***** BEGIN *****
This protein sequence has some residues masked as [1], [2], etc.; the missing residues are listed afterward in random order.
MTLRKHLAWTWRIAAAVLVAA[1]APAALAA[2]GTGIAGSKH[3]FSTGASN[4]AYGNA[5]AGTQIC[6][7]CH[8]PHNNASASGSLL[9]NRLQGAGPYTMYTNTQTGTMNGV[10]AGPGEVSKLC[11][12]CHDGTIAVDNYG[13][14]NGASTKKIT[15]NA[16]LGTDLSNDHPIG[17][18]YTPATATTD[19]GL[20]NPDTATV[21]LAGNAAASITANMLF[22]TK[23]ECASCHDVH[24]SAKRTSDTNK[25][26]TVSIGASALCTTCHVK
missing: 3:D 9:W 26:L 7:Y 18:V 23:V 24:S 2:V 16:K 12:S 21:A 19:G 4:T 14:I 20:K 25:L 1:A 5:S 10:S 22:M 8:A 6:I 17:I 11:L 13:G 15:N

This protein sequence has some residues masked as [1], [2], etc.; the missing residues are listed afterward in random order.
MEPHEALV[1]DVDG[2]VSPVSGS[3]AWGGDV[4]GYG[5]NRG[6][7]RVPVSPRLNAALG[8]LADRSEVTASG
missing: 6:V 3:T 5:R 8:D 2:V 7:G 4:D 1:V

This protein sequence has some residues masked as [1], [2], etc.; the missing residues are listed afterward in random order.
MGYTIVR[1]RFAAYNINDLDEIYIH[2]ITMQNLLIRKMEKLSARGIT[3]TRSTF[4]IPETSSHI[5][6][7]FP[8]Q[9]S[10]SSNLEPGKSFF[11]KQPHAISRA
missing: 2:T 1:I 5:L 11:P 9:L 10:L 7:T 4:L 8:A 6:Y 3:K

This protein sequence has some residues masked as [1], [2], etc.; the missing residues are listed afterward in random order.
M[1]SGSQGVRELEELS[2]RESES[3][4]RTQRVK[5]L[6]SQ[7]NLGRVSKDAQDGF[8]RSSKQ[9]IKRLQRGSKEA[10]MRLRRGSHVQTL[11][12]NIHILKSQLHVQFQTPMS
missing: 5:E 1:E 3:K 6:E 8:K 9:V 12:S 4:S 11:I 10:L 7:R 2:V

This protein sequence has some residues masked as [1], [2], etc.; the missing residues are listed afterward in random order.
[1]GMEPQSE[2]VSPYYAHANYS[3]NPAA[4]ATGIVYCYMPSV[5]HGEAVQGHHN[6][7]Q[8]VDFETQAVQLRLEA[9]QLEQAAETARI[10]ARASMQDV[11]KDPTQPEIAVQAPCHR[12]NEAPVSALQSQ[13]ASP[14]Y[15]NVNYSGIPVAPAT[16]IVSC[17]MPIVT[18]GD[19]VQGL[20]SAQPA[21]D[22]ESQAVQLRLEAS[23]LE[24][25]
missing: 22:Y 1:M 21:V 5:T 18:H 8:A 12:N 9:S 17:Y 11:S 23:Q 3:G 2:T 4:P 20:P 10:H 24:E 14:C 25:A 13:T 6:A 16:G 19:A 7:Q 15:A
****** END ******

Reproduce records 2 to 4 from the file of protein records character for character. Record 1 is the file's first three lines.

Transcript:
This protein sequence has some residues masked as [1], [2], etc.; the missing residues are listed afterward in random order.
MEPHEALV[1]DVDG[2]VSPVSGS[3]AWGGDV[4]GYG[5]NRG[6][7]RVPVSPRLNAALG[8]LADRSEVTASG
missing: 6:V 3:T 5:R 8:D 2:V 7:G 4:D 1:V

This protein sequence has some residues masked as [1], [2], etc.; the missing residues are listed afterward in random order.
MGYTIVR[1]RFAAYNINDLDEIYIH[2]ITMQNLLIRKMEKLSARGIT[3]TRSTF[4]IPETSSHI[5][6][7]FP[8]Q[9]S[10]SSNLEPGKSFF[11]KQPHAISRA
missing: 2:T 1:I 5:L 11:P 9:L 10:L 7:T 4:L 8:A 6:Y 3:K

This protein sequence has some residues masked as [1], [2], etc.; the missing residues are listed afterward in random order.
M[1]SGSQGVRELEELS[2]RESES[3][4]RTQRVK[5]L[6]SQ[7]NLGRVSKDAQDGF[8]RSSKQ[9]IKRLQRGSKEA[10]MRLRRGSHVQTL[11][12]NIHILKSQLHVQFQTPMS
missing: 5:E 1:E 3:K 6:E 8:K 9:V 12:S 4:S 11:I 10:L 7:R 2:V